(Reuters) – The Dow Jones Industrial Average .DJI wrapped up its strongest three days in nine decades on Thursday as record weekly U.S. jobless claims came in below investors’ worst fears and the focus stayed on an unprecedented $2 trillion stimulus awaiting approval by the U.S. House of Representatives.
The Dow finished up 21% from its Monday low, establishing it in a bull market, according to a widely used definition. It was the index’s strongest three-day percentage increase since 1931.
The number of Americans filing claims for unemployment benefits surged to 3.28 million last week as state-wide lockdowns brought the U.S. economy to a halt and unleashed a wave of layoffs.
The median expectation of analysts polled by Reuters was for 1 million claims, but the top end of the forecast was as high as 4 million.
Expectations are high that the House will pass the stimulus measure to support distressed industries, including airlines, after the Senate cleared the proposal. It would flood the country with cash in an effort to stem the crushing economic impact of an intensifying pandemic that has killed about 1,000 and infected nearly 70,000 people in the United States.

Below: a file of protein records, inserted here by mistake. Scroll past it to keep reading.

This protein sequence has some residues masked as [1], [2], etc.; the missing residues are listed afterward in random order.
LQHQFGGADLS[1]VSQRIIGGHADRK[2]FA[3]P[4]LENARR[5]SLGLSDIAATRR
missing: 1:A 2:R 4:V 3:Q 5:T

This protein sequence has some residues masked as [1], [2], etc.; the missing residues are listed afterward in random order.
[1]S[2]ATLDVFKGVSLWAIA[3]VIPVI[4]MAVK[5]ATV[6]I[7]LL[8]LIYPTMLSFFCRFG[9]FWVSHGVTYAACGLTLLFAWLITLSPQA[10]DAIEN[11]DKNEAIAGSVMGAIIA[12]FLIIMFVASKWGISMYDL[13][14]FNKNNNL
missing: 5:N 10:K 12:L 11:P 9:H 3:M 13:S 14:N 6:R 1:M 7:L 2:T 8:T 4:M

The S&P 500 .SPX benchmark index also logged a third straight day of gains for the first time since mid-February, before coronavirus fears stopped Wall Street’s 11-year bull market. Since Monday, the S&P 500 has surged about 17%, although it remains down 22% from its Feb. 19 record high.
“It’s encouraging to see people buying a day after a big up day because we hadn’t seen that in a month,” said Randy Frederick, vice president of trading & derivatives at Charles Schwab. “That doesn’t guarantee that the bottom is in, but it is indicative of a bottoming process.”
While the Dow’s surge may be viewed as